“Just when the New Zealand government is taking us back to square one on climate change with a denialist dog and pony show, US President-elect Barack Obama has committed his new administration to serious action, declares No Right Turn:
Dirty America has just said that they intend to make “clean and green” New Zealand look like slackers. Is that really a reputation we want? Worse than the Americans?
If John Key really was “ambitious for New Zealand”, he'd want us to be better than that. He'd cancel ACT's denier forum and commit now to a stronger ETS with legislated targets for a 75% reduction on 1990 levels by 2020. The earlier we commit, the easier it will be, and a steeper path now always gives us the option of backing off later if it looks like the problem is well in hand. But if we follow National's “plan”, and sit on our hands for another couple of years while sending the wonks back to the drawing board for a completely new policy for the fifth time in 15 years, while having no long-term plan, then it is going to be much, much harder.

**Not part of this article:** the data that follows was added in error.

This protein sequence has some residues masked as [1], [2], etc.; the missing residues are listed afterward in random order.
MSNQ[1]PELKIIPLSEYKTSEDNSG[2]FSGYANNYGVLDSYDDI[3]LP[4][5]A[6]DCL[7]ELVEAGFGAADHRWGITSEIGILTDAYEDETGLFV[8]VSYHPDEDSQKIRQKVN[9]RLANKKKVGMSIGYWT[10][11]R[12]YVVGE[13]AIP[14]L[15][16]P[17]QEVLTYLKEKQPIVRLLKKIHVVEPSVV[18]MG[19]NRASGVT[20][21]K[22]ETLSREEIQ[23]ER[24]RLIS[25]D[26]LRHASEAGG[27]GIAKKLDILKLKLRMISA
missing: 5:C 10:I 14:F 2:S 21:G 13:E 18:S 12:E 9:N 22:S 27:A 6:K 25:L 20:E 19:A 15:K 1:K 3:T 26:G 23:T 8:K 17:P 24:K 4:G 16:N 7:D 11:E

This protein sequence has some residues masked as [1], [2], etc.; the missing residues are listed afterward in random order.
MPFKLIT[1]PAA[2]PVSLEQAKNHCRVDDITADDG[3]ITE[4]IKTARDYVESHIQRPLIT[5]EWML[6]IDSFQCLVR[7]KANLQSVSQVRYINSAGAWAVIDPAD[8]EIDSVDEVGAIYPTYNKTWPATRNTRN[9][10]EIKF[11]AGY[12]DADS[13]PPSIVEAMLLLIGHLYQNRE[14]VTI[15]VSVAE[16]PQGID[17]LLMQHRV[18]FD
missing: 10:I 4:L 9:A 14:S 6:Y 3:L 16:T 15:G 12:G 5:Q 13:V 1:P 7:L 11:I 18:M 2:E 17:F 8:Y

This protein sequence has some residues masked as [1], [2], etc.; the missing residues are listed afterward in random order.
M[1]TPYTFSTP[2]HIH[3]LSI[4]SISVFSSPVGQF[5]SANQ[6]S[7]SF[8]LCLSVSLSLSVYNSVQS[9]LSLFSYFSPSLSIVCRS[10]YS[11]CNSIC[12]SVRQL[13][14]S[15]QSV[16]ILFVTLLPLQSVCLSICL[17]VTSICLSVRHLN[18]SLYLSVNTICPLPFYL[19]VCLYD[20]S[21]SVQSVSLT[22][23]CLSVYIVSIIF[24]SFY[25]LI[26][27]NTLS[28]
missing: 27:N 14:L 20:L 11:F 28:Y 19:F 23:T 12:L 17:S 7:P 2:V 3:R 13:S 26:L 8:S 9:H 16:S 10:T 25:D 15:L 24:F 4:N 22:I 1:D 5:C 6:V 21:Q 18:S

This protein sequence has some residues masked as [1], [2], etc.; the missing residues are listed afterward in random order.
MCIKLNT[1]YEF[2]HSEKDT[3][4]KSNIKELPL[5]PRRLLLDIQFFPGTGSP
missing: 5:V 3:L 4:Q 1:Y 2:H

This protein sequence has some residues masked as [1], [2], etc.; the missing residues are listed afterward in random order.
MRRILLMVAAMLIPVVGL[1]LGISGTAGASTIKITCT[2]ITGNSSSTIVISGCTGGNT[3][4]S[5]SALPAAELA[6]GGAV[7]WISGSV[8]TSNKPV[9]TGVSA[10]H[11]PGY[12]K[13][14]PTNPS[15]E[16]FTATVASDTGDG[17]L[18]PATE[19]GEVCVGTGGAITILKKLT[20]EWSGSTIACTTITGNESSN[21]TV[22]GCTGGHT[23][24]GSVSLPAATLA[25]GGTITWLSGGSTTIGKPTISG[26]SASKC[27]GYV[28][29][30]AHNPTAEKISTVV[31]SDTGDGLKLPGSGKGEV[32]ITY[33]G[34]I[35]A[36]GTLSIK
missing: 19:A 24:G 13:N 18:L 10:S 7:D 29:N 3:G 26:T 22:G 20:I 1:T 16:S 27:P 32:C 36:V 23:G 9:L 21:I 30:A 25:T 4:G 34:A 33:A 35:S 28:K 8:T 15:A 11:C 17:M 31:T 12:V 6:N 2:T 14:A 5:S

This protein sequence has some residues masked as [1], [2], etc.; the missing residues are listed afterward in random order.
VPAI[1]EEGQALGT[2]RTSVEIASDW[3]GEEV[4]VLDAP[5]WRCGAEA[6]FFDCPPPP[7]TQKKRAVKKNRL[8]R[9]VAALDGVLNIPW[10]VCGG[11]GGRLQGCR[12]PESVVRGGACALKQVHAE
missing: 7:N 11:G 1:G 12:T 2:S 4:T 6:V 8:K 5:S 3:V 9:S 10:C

toad, writing in G. Blog, a community for Green Party members, worries that the new select committee will rehash already completed work and delay progress in carbon trading.
Of course, there will be no new evidence. This whole exercise is aimed at stalling doing anything to address climate change for another three years. On National’s part, this is because addressing climate change in any meaningful manner will annoy powerful farming and roading interests that helped to get them elected. On ACT’s part, it is because their ideological position doesn’t allow them to accept anthropogenic climate change – their peculiar logic is that if the free market can’t fix it, then it must not be happening.